The Stanley Cup Final is playing out unusually tight. Yet, it's the norm, what has become standard, that continues to win out.
The Chicago Blackhawks, who haven't lost a series tied at 2-2 since before their recent proliferation of championships, seized a third-period lead for a third time in the series, and are now on the brink of winning their third Cup in six seasons following a 2-1 victory over the Tampa Bay Lightning.
Here are three things we learned from Game 5:
Coming in, this series was always about the superstars - never the goalies. But after five games, and with the likes of Jonathan Toews, Steven Stamkos, and Patrick Kane still muted, it's the performance of Chicago's netminder that has made all the difference.
The Blackhawks win, seemingly without fail, when Corey Crawford plays well.
For as much of a story Tampa Bay's crease has been, it's grown immaterial. Whether it's Ben Bishop, Andrei Vasilevskiy, or a combination of both, the Blackhawks have managed to produce either two or three goals per game. On the other side, Crawford has allowed one goal in each of Chicago's three wins, and has stopped better than 96 percent of the shots faced in those victories.
Yet, like the goaltenders before him, the shutout still eludes Crawford. Petr Mrazek - who did it three times - is the only goalie to shut out the Lightning through their 107 games this season.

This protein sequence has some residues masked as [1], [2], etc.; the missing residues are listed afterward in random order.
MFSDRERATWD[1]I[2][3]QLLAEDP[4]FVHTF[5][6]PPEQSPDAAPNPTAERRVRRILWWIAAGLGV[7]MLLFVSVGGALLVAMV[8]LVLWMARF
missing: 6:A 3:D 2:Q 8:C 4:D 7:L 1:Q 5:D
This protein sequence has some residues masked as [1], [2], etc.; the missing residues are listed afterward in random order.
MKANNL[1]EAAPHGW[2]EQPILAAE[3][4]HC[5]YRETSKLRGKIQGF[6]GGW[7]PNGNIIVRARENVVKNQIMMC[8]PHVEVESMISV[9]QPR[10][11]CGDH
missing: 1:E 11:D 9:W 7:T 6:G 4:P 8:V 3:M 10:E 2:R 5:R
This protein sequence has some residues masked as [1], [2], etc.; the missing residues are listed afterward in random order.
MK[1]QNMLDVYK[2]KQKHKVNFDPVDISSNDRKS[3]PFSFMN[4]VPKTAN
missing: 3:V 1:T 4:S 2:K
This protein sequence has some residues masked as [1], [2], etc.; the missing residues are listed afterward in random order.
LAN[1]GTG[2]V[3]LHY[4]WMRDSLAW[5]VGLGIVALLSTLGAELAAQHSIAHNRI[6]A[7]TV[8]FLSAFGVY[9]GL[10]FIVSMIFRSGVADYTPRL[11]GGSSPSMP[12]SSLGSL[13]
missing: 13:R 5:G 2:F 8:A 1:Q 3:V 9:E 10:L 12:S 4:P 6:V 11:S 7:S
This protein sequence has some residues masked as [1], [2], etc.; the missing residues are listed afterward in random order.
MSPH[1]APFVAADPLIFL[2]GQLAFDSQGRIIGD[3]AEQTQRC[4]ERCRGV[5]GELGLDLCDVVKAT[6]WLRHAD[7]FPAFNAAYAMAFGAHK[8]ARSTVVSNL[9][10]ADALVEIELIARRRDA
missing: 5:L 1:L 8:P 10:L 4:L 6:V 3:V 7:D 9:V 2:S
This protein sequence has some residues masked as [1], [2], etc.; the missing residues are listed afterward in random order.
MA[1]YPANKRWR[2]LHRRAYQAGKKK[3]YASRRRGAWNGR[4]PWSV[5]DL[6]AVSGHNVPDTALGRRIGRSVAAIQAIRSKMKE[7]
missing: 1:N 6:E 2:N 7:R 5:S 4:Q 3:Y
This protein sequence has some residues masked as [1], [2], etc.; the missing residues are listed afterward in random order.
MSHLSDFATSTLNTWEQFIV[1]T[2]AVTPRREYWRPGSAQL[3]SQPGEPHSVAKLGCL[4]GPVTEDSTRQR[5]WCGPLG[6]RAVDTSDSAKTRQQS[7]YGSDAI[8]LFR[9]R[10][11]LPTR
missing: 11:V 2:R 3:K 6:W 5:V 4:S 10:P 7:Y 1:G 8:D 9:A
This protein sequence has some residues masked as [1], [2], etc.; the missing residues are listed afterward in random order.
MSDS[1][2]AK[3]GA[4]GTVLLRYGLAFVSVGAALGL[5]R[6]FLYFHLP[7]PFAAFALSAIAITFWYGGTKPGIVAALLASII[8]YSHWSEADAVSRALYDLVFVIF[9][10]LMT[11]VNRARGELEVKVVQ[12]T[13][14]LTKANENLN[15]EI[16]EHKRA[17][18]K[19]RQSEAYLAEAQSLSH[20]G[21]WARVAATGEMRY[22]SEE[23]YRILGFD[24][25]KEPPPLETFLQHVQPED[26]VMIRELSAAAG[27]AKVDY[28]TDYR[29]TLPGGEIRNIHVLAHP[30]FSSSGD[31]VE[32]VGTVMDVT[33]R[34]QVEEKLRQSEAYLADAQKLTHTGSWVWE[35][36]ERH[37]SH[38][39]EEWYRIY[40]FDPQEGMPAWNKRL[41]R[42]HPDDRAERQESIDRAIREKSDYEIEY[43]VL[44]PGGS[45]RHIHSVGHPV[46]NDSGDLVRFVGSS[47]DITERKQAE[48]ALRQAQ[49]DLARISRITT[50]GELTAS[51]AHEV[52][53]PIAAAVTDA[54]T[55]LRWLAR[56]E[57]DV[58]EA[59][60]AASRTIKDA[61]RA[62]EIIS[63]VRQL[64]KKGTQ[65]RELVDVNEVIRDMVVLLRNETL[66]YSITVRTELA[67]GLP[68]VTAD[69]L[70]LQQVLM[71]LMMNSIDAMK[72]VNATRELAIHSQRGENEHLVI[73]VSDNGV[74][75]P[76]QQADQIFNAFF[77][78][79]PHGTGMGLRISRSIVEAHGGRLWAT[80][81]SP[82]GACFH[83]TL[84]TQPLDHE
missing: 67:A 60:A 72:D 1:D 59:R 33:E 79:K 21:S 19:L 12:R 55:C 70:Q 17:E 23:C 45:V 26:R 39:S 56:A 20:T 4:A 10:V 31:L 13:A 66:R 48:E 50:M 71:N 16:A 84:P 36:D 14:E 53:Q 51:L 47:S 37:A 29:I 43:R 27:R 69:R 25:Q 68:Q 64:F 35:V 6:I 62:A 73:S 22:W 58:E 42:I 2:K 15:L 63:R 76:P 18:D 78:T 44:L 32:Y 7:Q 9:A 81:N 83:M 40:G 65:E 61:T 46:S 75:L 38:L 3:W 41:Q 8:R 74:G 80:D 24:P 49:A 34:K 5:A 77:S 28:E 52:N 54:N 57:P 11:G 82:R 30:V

The Lightning had cured what had ailed them.
With two wins in Detroit and Montreal, and three in New York, Tampa Bay - the best home team in the entire league - was doing what it hadn't, and what is required to survive in the playoffs - win games on the road.
But the Lightning lost the touch on their serve.
With their fourth loss in their last five games at Amalie Arena, the Bolts, who went 32-8-1 at home in the regular season, saw their postseason record on their own sheet dip below .500. They are now 6-7 at home, 8-4 on the road, and facing elimination for the third time in these playoffs.
They will have to win multiple road games in all four series just to force a Game 7 for the Stanley Cup, which, perhaps unfortunately, would be played on their own sheet.
Winning the Cup is hardly a novel concept to fans of the Blackhawks and players alike. Eight skaters, along with one of the most robust fan bases in the sport, will have a chance to celebrate a trifecta.
But, aside from an elderly few, it will be an entirely new experience if Chicago can close it out Monday at the United Center.
The Blackhawks, who have won five Stanley Cups in their history, have only kissed the mug twice in the state of Illinois - the last coming 77 years ago.
With one more win, the team that has provided their fans with incomparable, dynastic success over the last half decade, could serve up the biggest treat to date.